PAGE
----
Fast forward. About seven years ago I told my, then, fifteen-year-old daughter to do something, and she pushed back, which in my mind was being a bit disrespectful. We exchanged words, things began to escalate, and I lost my cool and said those parenting words that we tend to say in moments of conflict with our kids that never really work, “Yes, you will do this, because I’m the dad, and I said so!” Which means—I’m bigger and stronger than you, and I can make you do this if I have to! That anger I had with my dad back when I was seventeen was being repeated when I was the dad and my daughter was fifteen. Not cool!

Most of us have been there, done that. We’ve either been on the receiving end of someone else’s anger boiling over, or we’ve been the one boiling over. Here are five ways we can reverse the rush of anger.

  1. Request help from God IMMEDIATELY. Anger will either escalate or dissipate with no hesitation. To get ahead of the escalation, we have to escalate our prayers and turn to the One who calms the heart and soothes the soul. Paul wrote, “Be angry and do not sin; do not let the sun go down on your anger” (Ephesians 4:26, ESV).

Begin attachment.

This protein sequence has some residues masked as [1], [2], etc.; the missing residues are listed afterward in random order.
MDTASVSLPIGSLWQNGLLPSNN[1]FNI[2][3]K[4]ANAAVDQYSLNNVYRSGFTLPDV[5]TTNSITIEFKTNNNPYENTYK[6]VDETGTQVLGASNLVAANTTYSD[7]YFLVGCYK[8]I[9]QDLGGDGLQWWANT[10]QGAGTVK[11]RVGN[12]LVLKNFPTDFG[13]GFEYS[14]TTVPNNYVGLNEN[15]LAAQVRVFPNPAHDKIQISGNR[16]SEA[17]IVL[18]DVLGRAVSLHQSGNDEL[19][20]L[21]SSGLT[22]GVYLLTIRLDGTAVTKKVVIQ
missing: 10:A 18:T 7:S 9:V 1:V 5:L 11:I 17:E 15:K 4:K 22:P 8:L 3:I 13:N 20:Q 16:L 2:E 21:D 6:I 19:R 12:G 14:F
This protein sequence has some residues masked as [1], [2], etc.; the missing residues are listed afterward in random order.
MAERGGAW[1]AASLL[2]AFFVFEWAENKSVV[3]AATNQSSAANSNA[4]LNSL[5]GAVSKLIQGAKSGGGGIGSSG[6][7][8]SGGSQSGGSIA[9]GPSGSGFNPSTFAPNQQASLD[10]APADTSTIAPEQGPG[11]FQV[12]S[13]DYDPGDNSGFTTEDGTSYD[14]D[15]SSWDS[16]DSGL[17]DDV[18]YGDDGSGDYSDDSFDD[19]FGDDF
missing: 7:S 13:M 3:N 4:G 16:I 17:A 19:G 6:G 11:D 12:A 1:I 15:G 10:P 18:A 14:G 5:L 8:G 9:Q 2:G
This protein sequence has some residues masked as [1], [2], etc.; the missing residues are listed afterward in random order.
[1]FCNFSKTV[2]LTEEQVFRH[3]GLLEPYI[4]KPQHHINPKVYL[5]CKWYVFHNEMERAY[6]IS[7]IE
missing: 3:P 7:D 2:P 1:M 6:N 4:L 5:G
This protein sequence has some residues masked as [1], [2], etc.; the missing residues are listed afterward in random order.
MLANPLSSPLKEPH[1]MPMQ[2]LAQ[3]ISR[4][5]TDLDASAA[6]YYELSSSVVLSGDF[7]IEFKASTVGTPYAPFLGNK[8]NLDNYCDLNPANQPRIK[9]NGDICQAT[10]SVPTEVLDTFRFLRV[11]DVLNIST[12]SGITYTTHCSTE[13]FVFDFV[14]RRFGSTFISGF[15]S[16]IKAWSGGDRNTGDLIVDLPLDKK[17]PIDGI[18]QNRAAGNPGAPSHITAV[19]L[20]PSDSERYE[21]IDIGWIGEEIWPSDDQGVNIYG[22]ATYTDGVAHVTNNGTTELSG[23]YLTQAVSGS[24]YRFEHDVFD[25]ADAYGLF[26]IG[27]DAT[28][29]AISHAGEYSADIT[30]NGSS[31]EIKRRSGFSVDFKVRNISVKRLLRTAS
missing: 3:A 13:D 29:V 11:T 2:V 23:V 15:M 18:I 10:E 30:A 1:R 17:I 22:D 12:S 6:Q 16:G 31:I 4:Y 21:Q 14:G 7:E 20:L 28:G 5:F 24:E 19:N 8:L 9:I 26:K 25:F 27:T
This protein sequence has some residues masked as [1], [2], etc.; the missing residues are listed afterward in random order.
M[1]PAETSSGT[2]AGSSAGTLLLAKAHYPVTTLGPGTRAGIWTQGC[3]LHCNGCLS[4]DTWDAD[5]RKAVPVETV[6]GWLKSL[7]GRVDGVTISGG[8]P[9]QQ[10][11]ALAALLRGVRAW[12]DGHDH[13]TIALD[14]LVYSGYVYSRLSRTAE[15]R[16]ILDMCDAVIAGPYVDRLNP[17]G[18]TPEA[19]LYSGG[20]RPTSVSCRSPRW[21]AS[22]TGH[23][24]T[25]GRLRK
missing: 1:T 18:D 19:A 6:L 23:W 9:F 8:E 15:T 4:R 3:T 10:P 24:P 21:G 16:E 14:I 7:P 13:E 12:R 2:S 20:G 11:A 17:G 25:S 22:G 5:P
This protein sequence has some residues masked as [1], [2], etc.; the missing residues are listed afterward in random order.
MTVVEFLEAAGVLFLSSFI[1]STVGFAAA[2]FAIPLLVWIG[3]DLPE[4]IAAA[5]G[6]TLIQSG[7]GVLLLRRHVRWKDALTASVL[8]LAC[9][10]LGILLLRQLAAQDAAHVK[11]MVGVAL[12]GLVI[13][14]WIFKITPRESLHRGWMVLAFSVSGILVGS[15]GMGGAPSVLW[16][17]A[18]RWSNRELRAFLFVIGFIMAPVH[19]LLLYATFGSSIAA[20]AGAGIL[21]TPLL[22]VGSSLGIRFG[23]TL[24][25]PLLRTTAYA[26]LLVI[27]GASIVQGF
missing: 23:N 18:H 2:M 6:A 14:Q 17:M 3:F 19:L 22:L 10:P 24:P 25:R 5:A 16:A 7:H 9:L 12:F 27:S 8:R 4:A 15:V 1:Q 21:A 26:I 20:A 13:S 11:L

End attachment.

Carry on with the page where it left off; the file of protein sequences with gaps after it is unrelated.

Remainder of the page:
2. Exit volatile situations. Leave the room. Take a walk. Exit the situation, so that you (and the other person) has time for the first thing—request help from God immediately. Five times in the New Testament we are instructed to flee from passions that hold us back from following God (1 Corinthians 6:18, 10:14; 1 Timothy 6:11; 2 Timothy 2:22; Hebrews 11:25).
  3. Get over it. Not to sound harsh, but when you give it over to God, get over it. Don’t live in the past. Step into the future. Love “keeps no record of wrongs” (1 Corinthians 13:5, NIV).
  4.  Note the root cause.What’s really going on inside your heart and mind? Why are you reacting the way you are? Not until you root out the cause will you root away your anger (Luke 6:45).
  5. Act as the master, not as the slave. We have the power of the resurrected Christ indwelling us through His Spirit. Thus, we can choose to surrender our anger to Him, and let Him rule our hearts. Peter reminds us, “For whatever overcomes a person, to that he is enslaved” (2 Peter 2:19b, ESV). 

How wonderful it is when relationships are healed, hearts are set free, and anger is present no more. I hope you find that healing today.

Posted by Rick Grover, Lead Pastor with